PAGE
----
I am doing research from the most fascinating book--Modern Domestic Cookery by Elizabeth Hammond, published in 1819. Its full title is "Modern Domestic Cookery, and Useful Receipt Book, containing the most approved directions for purchasing, preserving and cooking meat, fish, poultry, game, etc. in all their varieties; trussing and carving; preparing soups, gravies, sauces, made dishes, potting, pickling, etc. with all the branches of Pasty and Confectionary; a complete Family Physician; instruction to servants, for the best methods of performing their various duties; the art of making British Wines, brewing, baking, etc." This is comprehensive beyond belief.

The book is available from Google Books, free for the download, and I'm going to share from it over the next few months. One of the first things that caught my attention was the discussion of meal courses, for this is quite different from our current style of dining, not least in the quantity of dishes available.

Elizabeth Hammond offers the following observations on presenting the dishes for a course:

"Soup, broth, or fish, should always be set at the head of the table; if none of these, a boiled dish goes to the head; where there is both boiled and roasted.

If but one principal dish, it goes to the head of the table.

If three, the principal one to the head, and the two smallest to stand opposite each other, near the foot.

If four, the biggest to the head, and the next biggest to the foot, and the two smallest dishes on the sides…

If ten dishes, put four down the centre, one at each corner, and one on each side, opposite to the vacancy between the two central dishes; or four down the middle, and three on each side; each opposite to the vacancy of the middle dishes….

Deserts are placed in the same manner;--if you have an ornamental frame for deserts, or a bouquet, or any other ornament, for your dinner-table, invariably place them in the middle of the table."

The book has few illustrations but it does illustrate the best way of laying the table with ten dishes in each course. This of course is completely different from the Victorian service of dish presentation by a servant. In Regency times, the table was laid with all the dishes for the course, then they were 'removed' and the next course was laid out.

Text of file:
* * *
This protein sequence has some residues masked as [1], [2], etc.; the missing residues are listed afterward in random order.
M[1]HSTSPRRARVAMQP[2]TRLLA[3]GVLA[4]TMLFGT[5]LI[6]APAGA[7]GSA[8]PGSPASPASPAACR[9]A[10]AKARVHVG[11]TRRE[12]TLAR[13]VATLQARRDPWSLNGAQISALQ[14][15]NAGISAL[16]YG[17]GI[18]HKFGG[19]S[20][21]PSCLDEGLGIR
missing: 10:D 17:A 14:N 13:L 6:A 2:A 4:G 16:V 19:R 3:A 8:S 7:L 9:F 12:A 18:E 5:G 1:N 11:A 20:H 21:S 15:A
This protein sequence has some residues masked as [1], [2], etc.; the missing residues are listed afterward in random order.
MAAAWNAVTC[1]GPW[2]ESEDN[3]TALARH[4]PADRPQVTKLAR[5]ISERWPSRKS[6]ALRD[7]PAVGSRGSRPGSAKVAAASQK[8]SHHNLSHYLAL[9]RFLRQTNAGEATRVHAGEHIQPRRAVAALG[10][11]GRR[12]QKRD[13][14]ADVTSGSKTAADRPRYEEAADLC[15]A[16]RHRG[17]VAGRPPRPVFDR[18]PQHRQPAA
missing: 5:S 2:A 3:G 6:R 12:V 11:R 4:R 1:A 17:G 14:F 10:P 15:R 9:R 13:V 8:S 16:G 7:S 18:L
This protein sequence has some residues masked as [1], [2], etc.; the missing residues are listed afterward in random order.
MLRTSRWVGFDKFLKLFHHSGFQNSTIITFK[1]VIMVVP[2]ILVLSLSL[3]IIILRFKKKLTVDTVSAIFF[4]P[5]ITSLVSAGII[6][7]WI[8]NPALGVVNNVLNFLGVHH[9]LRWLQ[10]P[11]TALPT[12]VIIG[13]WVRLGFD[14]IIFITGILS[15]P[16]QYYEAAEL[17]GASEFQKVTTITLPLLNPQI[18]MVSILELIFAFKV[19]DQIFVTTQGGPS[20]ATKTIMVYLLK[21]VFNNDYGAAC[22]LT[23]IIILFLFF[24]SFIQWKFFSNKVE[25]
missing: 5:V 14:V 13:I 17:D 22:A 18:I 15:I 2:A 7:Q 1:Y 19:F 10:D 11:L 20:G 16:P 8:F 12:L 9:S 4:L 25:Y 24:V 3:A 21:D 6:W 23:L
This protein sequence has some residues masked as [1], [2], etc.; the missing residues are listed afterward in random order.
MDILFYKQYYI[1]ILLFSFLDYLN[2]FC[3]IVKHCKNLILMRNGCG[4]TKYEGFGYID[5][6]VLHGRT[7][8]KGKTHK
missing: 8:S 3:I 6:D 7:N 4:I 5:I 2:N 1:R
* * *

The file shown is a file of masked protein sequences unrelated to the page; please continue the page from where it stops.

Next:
In writing further of courses, Mrs. Hammond has a chapter entitled "Articles proper for family dinners in every month". Every dinner has two substantial courses and for each month and course there are several alternatives using food that is in season.

For example:
First Course for January

"Turkey and chine. A brisket of beef stewed and served up in soup, Scotch collops, a brace of carp stewed, savoys, carrots, potatoes, and mince pies."

Second Course for January

"A fillet of veal stuffed and roasted, stewed hare, partridges four in a dish, pig roasted, and apple-pie."

First Course for May

"Neck of veal boiled, mackerel and goose-berry sauce, roasted fowls, and neat's tongue, and a boiled pudding."

Second Course for May

"Roasted leveret, and gravy sauce, turkey poults roasted and bread sauce, young ducks roasted, with gravy sauce; asparagus, tarts, and custards."

First Course for September

"Haunch of venison, with proper sauce; pigeon pie; turbot, with shrimp, lobster, and anchovy sauce; knuckle of veal, with bacon and vegetables, and a marrow pudding."

Second Course for September

"Roasted ducks, with gravy and onion sauce; hot apple pie, roasted partridges, with gravy sauce, garnished with lemon; fried soles, with anchovy and shrimp sauce; lobsters, tarts, etc."

Truly a diet so different from ours as to confirm that the Regency is a far-away place. It's another world, near yet remote, and well-suited to story-telling.

Till next time,